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By Bat Digest | Last Updated November 17, 2022
We spent three hours in the cage with the 2016 Axe Avenge baseball bat, another hour reading online reviews from trusted sources, and one on the phone with some of the Axe Bat engineers. We’ve also spent countless hours in the cage and in-game with previous versions of the 2016 Axe Avenge bats.
After evaluation, we are comfortable recommending the 2016 Axe Avenge bat to those who prefer two-piece composite bats, appreciate a bat with an asymmetric handle, and look for a top-shelf performance bat.
To date, we’ve hit with and reviewed a host of these unique bats, including the Element, Avenge Baseball, Avenge Fast Pitch, Avenge Softball, T-Ball, Elite, Fungo, and Maple Composite Bats.
The idea of an asymmetric handle and one-sided hitting has been fleshed out at every baseball and softball level. The 2016 Axe Avenge is the progeny of years of experience producing consistent performance baseball bats with an asymmetric handle.
No other bat on the market has an asymmetric handle unless Axe Bats makes it. The most similar bat to the 2016 Axe Avenge would be the 2015 Axe Avenge. The 2015, however, does not contain the new Endogrid knob for a dampened sting on mishits nor the directional support disc only made possible by a bat with one-sided hitting.
If you are willing to forgo the asymmetric handle and barrel built for one-sided hitting (which would be the reasons to get the Axe Avenge in the first place), then you’re back to square one. Another high-end two-piece composite bats in the 2016 space are the DeMarini CF8, Louisville Slugger’s 916 Prime, Adidas RBZ EQT, and the Easton MAKO. If you’d like something a bit more unique—like the Axe Avenge—then maybe take a look at the 2016 Easton MAKO Torq with its famed spinning handle.
The 2016 Axe Avenge bat is the top-shelf version built from a long line of bats from Axe Bats (owned by Baden Sports) and their noteworthy asymmetric handle. They patented the now-famous Axe handle several years ago and have never looked back—producing bats in the softball, fastpitch, baseball, and wood bat space. Just last year, and as a breakthrough in the American baseball psyche, the Axe handle was added to a Victus Bat and swung by, among others, Dustin Pedroia on a pretty consistent basis in the 2015 season. That verification of the technology put Axe bats on the map to stay—as if it wasn’t already.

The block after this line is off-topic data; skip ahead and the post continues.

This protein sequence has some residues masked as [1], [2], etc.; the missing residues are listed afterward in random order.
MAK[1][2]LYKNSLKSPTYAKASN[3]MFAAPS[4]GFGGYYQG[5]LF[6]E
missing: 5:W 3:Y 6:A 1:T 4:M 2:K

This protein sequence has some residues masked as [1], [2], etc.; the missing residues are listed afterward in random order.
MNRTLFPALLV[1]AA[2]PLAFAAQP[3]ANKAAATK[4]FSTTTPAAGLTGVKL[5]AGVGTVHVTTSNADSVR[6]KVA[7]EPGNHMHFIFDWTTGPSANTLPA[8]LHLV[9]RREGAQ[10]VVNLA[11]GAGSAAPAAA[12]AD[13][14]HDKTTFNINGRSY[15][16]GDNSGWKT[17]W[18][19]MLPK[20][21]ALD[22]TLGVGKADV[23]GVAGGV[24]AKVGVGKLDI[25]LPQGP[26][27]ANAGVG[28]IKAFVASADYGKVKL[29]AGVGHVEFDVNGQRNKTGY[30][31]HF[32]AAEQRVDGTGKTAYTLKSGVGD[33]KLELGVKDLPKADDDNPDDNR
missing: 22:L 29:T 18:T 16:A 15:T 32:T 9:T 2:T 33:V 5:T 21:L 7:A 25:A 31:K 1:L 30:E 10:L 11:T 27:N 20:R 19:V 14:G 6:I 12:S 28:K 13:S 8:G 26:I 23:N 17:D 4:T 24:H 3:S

Three unique features grace the 2016 Axe Avenge baseball bat:
Asymmetric Handle: We’ve discussed, at length, the benefits an asymmetric handle brings to your game. As a primer for some and a review for others, the asymmetric handle creates an ergonomic method for proper swing mechanics. Namely, the ability to drive the knob of the bat to the baseball more easily. Such movement is proven to increase swing speed and forces the barrel of the bat into the swing plane sooner—allowing for better hit balls and more opportunity for contact.
Asymmetric Handle (continued): An asymmetric handle also forces contact on a single side of the barrel. This allows engineers to drive technology to the hitting side of the barrel. For example, the 2016 Axe Avenge uses a directional insert (ACR Insert) within the bat to support the barrel’s contact side for more consistent performance and durability.
Upgraded from the 2015 Axe Avenge, the casing on the knob comes in a wire-framed design, dampening the sting on mishits. Axe Bats refers to this as the Endogrid knob. We tested this out side by side with the 2015 Axe Avenge, and we definitely felt a difference.
The overall rating uses seven different weighted metrics to determine our overall score. Half of total rating comes from the player and our exit speed tests (Player Rating: 25%, Performance: 25%).The other categories are Relevance (20%), Demand (10%), Durability (10%), Resell Score (5%), and Tech Specs (5%).
*: When a bat is denoted by a star (*) it is a preliminary rating. Expect it to be updated as we learn more about the bat and gather more data.
(PlaRa) Player Rating: We measure player rating from user reviews. Those users include our own hitters that we test at the lab as well as reviews we find online.
(ExVe) Performance: Performance measures the exit speeds and distances we capture in our hitting lab with HitTrax using these bats.
(Relv) Relevance: We measure the number of sizes and the MOI of the bat. Bats with a wider range of options get a better score.
(Dmnd) Demand: Demand is measured by consumer sentiment and the buzz around the bat.
(Drb) Durability: A bat’s durability is measured by user reviews as well as feedback from manufacturers.
(ReSl) Resell Score: Based on the price the bats go for used. Higher prices mean greater user demand which means, generally, a better bat. A resell value closer to its original price means a higher score.
(Tech) Tech Specs: We rate the bat on its technological advancements from previous years and compared to the industry at large. This is our chance to reward companies who are trying to innovate.
MOI or Mass Moment of Inertia is a measurement of bat swing weight. This quantifies how difficult it is to swing a bat. The industry often refers to this as things like End Load or Balanced but those words have been overused to the point of meaninglessness. We measure the actual swing weights of each bat we test using the industry-standard pendulum period, balance point, and scale weight. You can read more about that here.
The price is the original MSRP price of the bat.
The types of bats are single-piece alloy (SPA), two-piece composite (TPC), single-piece composite (SPC), hybrid (Hyb.), and wood (Wood). Hybrid bats are made of composite handles and alloy barrles.
The estimated date the bat began distribution.